“New applications of variable rate technology must be investigated for benefits such as those observed in this study,” he said.
The research team for the ammonia emissions project included Dave Goorahoo, Matt Beene and Barry Goodrich of the Center for Irrigation Technology at CSU, Fresno and Christopher Potter and Steven Klooster of the Ames Research Center.
Krauter is continuing research with FREP funding on follow-up ammonia measurements and is also involved with studies of dairy emissions.
In another FREP project detailed at the Salinas conference, William R. Horwath of the Department of Air, Land and Water Resources at the University of California, Davis, concluded there are challenges with the use of conservation tillage and cover crops to reduce agricultural runoff and decrease nutrient losses.
His studies were done at UC, Davis and in fields of grower-cooperators in the Sacramento Valley.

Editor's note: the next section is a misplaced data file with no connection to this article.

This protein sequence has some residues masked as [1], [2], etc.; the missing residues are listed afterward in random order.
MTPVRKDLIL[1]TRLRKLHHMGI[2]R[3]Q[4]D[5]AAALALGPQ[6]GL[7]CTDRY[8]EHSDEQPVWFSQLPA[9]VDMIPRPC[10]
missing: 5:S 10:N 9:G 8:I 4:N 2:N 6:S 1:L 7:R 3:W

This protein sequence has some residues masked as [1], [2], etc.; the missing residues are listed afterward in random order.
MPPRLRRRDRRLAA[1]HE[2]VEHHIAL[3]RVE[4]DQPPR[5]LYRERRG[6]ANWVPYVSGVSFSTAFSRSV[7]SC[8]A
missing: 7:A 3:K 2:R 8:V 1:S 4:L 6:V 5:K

“Adherence to strict conservation tillage practices can immediately reduce fuel costs, but the potential benefits to water quality may take years to realize,” he reported.
He went on to say “in the short term, growers may have other water conservation options, including reconfiguring fields to reduce runoff velocity, and thus erosion.”
Horwath said, on a farm scale, cover crops significantly reduce winter runoff but also may affect subsoil water recharge and soil moisture content at the time of planting.
Noting that additional research is necessary, he said, “The potential for winter cover crops to alter the water budget of subsequent crops under furrow irrigation systems poses important questions, considering future water supply concerns.”
Created in 1990 under the California Food and Agriculture Code, FREP uses the mill tax on fertilizers sold in the state to provide grants for studies to minimize environmental impacts by finding cost-effective ways to improve the efficient use of fertilizers.